“Forgive us our trespasses as we forgive those who trespass against us.” The disciples had just asked Jesus to teach them to pray. They must have been thunderstruck when he said those words. Jesus told them to ask the Father to forgive them in the same way that they forgive others who trespass against us.
You might very well say, “But wait, you mean my being forgiven hinges upon whether I have forgiven people who have hurt me?”
Forgiving those who have hurt us is one of the most difficult acts we humans need to learn. Being able to forgive begins to happen as a by-product of an ongoing healing process. That process includes being able to let go of feelings – whatever they are – feelings of hurt, resentment and hatred, to bitterness, anger, and the desire for revenge, to shame and the determination not to be vulnerable anymore.
Forgiveness is difficult. To be able to forgive does involve a stage of healing, in which we are willing and ready to let go of pain and negative emotions of the past, no longer wanting to punish those who hurt us. When we have released that negative energy, we are then free to use the energy for positive change.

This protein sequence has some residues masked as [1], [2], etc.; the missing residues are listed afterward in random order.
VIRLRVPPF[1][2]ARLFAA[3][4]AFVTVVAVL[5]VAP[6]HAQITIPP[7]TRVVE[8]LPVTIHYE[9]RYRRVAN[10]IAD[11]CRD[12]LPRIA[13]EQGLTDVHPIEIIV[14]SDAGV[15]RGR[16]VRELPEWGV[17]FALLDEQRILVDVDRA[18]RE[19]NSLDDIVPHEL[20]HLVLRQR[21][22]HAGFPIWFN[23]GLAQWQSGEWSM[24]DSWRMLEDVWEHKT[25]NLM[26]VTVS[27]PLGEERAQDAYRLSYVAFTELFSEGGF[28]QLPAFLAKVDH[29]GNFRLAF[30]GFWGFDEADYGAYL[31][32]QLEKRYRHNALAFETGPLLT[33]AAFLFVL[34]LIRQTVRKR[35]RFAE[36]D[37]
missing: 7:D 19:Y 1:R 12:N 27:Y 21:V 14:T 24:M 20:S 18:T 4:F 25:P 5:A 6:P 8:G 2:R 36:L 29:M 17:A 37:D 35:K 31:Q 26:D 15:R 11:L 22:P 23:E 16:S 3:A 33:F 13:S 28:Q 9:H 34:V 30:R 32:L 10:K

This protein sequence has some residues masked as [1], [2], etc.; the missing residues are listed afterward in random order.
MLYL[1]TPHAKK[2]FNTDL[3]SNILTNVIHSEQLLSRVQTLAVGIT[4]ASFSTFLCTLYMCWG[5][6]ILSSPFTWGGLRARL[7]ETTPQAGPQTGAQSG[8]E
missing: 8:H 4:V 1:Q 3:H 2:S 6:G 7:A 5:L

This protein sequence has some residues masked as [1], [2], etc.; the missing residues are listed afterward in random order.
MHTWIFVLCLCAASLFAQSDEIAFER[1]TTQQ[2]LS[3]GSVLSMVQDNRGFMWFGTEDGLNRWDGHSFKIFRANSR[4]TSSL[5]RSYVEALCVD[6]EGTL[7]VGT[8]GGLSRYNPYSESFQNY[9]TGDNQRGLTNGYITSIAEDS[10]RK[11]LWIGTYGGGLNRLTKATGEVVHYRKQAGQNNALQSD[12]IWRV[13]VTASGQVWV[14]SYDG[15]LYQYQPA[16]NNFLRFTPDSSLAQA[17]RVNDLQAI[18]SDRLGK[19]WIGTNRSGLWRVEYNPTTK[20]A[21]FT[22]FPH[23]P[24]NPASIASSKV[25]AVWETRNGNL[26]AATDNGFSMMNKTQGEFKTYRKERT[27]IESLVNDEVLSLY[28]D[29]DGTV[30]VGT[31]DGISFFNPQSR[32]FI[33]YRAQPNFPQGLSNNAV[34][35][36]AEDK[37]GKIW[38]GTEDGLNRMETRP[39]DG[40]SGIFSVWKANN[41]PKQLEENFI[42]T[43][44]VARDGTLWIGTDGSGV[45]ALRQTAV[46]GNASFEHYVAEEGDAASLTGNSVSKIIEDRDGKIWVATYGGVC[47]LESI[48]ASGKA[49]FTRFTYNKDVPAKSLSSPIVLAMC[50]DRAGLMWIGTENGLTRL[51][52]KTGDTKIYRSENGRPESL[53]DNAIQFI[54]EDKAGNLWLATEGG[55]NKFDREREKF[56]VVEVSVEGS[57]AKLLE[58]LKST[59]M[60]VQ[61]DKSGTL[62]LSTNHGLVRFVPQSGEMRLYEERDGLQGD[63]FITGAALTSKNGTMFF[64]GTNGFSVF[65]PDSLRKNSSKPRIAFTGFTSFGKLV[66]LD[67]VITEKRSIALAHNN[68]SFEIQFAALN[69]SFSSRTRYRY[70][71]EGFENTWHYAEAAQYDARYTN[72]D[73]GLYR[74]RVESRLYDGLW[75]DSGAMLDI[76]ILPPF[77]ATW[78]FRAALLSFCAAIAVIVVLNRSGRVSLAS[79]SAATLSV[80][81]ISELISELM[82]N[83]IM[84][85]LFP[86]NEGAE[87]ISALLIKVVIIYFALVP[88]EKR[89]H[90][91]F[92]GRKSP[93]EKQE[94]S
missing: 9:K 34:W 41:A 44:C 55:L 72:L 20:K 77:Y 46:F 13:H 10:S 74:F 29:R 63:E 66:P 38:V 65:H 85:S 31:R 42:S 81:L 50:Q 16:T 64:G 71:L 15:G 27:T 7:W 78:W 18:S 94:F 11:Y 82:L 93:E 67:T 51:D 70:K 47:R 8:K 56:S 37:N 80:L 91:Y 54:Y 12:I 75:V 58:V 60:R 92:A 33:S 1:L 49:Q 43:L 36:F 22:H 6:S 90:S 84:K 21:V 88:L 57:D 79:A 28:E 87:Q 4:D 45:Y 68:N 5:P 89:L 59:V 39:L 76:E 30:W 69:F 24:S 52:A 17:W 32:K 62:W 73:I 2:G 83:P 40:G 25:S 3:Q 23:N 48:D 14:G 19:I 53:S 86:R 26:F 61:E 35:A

William Meninger said, “Forgiveness is not forgetting…It is not a clean-cut, one-time decision…It is not easy…It is not condoning…The hurt was not acceptable and is still wrong. If you make it okay, there is nothing to forgive. You forgive what is not okay.”1
That’s why it’s so difficult. You forgive what is not okay. Nevertheless, forgiveness is what we are to do, if we want to dwell in the delicious spiritual aura of freely-flowing forgiveness – God forgiving us in the same moment as we forgive others and in the same moment as we forgive ourselves and in the same moment when we feel God’s mercy enveloping us. All happening simultaneously.
1 The Process of Forgiveness. William Meninger
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